Scientists working to protect California's most endangered salmon say in a new report that key improvements in tracking Sacramento River winter-run Chinook through California's complex water delivery system would help recover the species while the water continues to flow.
Fish cannot see ultraviolet B rays but still change their behavior when they grow up under increased UVB intensity. According to studies by biologists at the University of Bonn on three-spined sticklebacks (Gasterosteus aculeatus), increased UVB leads to a smaller body size and more risk-seeking behavior when faced with predators. Climate change is likely to increase UVB intensity, possibly with consequences for ecosystems and fish farming.
The conversion of tropical forests to crop and pastureland has long been a concern for scientists, a new study points to another unexpected consequence: changes in fish production.
Humans have been altering natural waterways for centuries, but only in the last several decades have dams raised ecological concerns. N. LeRoy Poff, professor of biology at Colorado State University, studies the ecological impact to rivers from human-caused changes, such as dam building, and how these modified river systems can be managed for resilience. In a Perspective piece in the journal Science, Poff writes on the state of research in sustainable dam design.
An international team of marine researchers, led by Dr Neo Mei Lin and Associate Professor Peter Todd from the National University of Singapore, has recently published a comprehensive study on the status of giant clams worldwide.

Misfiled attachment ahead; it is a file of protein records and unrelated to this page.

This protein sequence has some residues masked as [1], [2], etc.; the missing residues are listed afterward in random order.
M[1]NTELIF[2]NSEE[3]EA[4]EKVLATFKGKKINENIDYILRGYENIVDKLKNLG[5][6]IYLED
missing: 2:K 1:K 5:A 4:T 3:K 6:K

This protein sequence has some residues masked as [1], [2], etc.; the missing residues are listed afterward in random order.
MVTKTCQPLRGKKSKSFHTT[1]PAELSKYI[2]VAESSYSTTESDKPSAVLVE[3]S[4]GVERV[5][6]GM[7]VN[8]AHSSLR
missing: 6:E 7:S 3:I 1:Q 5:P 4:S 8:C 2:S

A new QUT-led study has found ways to detect hidden dangers of repeated stresses on seagrass using statistical modelling. The research, published by the Journal of Applied Ecology, found cumulative maintenance dredging which affected the light on the sea floor increased risks on seagrass survival. It found, globally, seagrass meadows can be at risk of collapse from accumulated effects of repeated dredging and natural stress.
A new study based on the Mekong River basin, home to one of the largest freshwater fisheries in the world, reveals particular dam flow patterns that could be harnessed to boost food production -- by up to nearly four-fold compared to un-dammed ecosystems.
Marine invertebrates are impacted by the rising levels of underwater noise produced by humans, but the production of underwater noise is not only difficult to control, but the direct effect on marine invertebrates can be challenging to observe or measure. Researchers will present results on the use of a standing wave tube to simulate and measure the effects of anthropogenic noise on marine invertebrates at the 174th ASA Meeting, Dec. 4-8, 2017, in New Orleans.
From air pollutant emissions to zooplankton productivity - over 30 years of the European Commission's science and knowledge service, the Joint Research Centre (JRC) scientific collaboration with Africa have been compiled in one publication, "Science for the AU-EU Partnership - Building knowledge for sustainable development".
Vital scientific information about whale shark behavior, biology and ecology is being uncovered by an unlikely source -- ecotourists and other citizens. Thanks to modern advancements in technology and the burgeoning field of 'citizen science,' new information about gregarious and mysterious whale sharks is being revealed in a study slated to publish on Nov. 29 in BioScience.